Sometimes an excellent operating system can be made even better
Logitech Harmony 880 Advanced Universal Remote
- Remote programming interface, database of remote codes, rechargeable
If you're in the market for a universal remote, you won't find one that gets you more for your money than the Harmony 880.
Price$ 399.00 (AUD)
Logitech knows when it has a good thing going. When we reviewed the company's Harmony 676 remote control in January 2005, the device got our nod as the best model in its class. The more recent addition to the Harmony line, the 880 Advanced Universal Remote, builds on that success in some minor but ultimately meaningful ways. We looked at a preproduction unit.
The same things that make the rest of the Harmony line outstanding are back, including an easy-to-use Web interface for programming the remote; a Help button that makes troubleshooting a breeze; and a comprehensive database of remote codes that makes it possible to control even your air conditioner.
But we almost feel bad for Logitech. When your line of universal remote controls is widely considered the best in its class, figuring out what to improve gets tricky. Sure, you can add a bell here and a whistle there, but you can't do much to shift the paradigm--Moore's Law doesn't apply to remote controls.
So how do you make a good remote even better? First, you add rechargeable batteries. After living day in and day out with the 676, I discovered that its battery life didn't compare to that of traditional remote controls. The 880 comes with a rechargeable lithium ion battery that charges whenever it's sitting in its cradle. Now, if only there were a way to turn off the cradle's glowing blue light.
Logitech has also equipped the 880 with a colour LCD, making the device even easier to use in dim light than previous models. The display's icons for different activities (watch PVR, listen to CDs) seem to scream out "press me!" but it's not a touch screen--you'll need to push the physical button next to the icon. The rest of the keys are easy to locate, and within a few days of using the 880, we were able to change channels and volume in the dark without any difficulty. The 880 has a motion sensor, as well, so it automatically lights when you pick it up.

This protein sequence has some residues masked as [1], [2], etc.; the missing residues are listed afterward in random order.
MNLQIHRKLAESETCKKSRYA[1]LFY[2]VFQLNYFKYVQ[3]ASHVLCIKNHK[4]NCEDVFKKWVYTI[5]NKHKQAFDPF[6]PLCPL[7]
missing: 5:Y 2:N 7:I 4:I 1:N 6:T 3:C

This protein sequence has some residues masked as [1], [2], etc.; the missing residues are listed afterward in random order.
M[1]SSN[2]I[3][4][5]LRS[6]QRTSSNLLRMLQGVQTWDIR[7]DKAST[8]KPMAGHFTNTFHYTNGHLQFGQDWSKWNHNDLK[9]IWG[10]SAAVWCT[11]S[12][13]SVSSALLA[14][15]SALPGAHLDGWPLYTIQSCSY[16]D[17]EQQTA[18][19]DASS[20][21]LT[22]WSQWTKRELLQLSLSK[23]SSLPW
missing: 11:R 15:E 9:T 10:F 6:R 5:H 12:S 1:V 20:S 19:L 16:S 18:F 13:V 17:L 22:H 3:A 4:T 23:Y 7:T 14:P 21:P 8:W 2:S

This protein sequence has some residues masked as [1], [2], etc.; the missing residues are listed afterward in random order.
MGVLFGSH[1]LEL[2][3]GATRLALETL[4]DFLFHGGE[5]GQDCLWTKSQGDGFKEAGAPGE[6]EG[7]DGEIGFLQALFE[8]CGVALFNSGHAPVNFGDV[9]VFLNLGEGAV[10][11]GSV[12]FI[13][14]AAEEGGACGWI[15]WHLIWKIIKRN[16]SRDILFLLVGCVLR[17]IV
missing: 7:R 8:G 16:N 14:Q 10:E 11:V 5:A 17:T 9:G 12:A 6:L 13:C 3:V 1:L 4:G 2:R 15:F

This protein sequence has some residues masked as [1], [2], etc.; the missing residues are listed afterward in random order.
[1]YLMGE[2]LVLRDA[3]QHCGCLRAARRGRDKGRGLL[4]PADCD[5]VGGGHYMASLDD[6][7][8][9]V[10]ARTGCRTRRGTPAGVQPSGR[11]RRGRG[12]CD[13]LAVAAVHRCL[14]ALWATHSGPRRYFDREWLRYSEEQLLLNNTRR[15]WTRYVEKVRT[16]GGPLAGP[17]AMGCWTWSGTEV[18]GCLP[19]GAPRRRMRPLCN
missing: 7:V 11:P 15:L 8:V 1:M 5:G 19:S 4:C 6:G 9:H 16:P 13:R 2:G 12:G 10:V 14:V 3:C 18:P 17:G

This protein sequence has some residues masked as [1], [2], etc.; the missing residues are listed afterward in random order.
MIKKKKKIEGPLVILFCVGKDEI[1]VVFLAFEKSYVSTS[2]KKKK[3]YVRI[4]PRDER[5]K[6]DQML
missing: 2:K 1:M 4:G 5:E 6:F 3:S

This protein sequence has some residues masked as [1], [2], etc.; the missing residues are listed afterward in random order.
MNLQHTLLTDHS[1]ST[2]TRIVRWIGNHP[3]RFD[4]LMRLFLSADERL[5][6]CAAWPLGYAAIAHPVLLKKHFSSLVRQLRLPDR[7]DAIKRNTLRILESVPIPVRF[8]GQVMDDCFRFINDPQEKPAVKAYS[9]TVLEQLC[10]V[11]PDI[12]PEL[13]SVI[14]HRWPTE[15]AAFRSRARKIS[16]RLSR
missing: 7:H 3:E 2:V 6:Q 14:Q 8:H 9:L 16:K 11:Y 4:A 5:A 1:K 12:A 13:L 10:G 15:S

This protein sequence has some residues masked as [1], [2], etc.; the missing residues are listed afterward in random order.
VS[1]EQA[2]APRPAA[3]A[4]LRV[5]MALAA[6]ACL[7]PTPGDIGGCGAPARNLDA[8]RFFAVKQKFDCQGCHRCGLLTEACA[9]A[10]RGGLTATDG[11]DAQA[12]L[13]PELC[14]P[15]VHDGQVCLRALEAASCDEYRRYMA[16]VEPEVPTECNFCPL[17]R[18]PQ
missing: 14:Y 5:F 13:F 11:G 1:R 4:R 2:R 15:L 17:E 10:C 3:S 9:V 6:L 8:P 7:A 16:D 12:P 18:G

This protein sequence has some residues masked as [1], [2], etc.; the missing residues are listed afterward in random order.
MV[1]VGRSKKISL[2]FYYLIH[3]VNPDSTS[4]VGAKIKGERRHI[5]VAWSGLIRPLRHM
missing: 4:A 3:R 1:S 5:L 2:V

Other new features are less useful. While we like the option to customise the background image via a USB connection (the same way you program the device), the remote won't accept images larger than 160KB in size. The Harmony software lacks the ability to scale your photos down, so you'll need to have another image editing application handy. And the 880's slide-show feature not only has a clunky interface, but it also raises a question: Who, exactly, wants to view photos on a 1" x 1.5" screen on a remote control? As for the company's claim that the Harmony 880 is perfect for HDTVs and DVRs, it is, but not any more so than the company's other recent remotes.
If you're an existing Harmony user, there's no need to rush out to buy an 880 unless you're really tired of swapping in new AAA batteries. But if you're in the market for a universal remote, you won't find one that gets you more for your money than the Harmony 880.
Join the newsletter!
Most Popular Reviews
- 1 Huawei P20 Pro review: See it and believe the hype
- 2 Nokia 6 (2018) review: Simple. Solid. Supreme.
- 3 Samsung Q9F Series QLED: Peak performance from a home entertainment heavyweight
- 4 Fitbit Versa review: New look, better price, same limits
- 5 Dell Inspiron 13 7000 2-in-1 review: Smaller form-factor, higher performance
Latest News Articles
- Bang & Olufsen announces release date for AirPlay 2
- Sonos introduce cheaper, smarter Sonos Beam soundbar
- Computex 2018: ASUS mesh router with built-in Alexa smart speaker confirmed for Australia
- WWDC 2018: Apple TV 4K gets new features and screensavers with tvOS 12
- Apple update HomePod for Stereo Pairing & Multi-Room Audio via AirPlay
PCW Evaluation Team
If you’re looking to invest in your next work horse laptop for work or home use, you can’t go wrong with the MSI GE63.
If you can afford the price tag, it is well worth the money. It out performs any other laptop I have tried for gaming, and the transportable design and incredible display also make it ideal for work.
Touch screen visibility and operation was great and easy to navigate. Each menu and sub-menu was in an understandable order and category
The printer was convenient, produced clear and vibrant images and was very easy to use
I would recommend this device for families and small businesses who want one safe place to store all their important digital content and a way to easily share it with friends, family, business partners, or customers.
It’s easy to set up, it’s compact and quiet when printing and to top if off, the print quality is excellent. This is hands down the best printer I’ve used for printing labels.
- Huawei P20 Pro review: See it and believe the hype
- Computex 2018: Nvidia launches new AI-focused hardware and software platforms
- Computex 2018: Everything you missed at Asia's biggest tech tradeshow
- What's the difference between an Intel Core i3, i5 and i7?
- Laser vs. inkjet printers: which is better?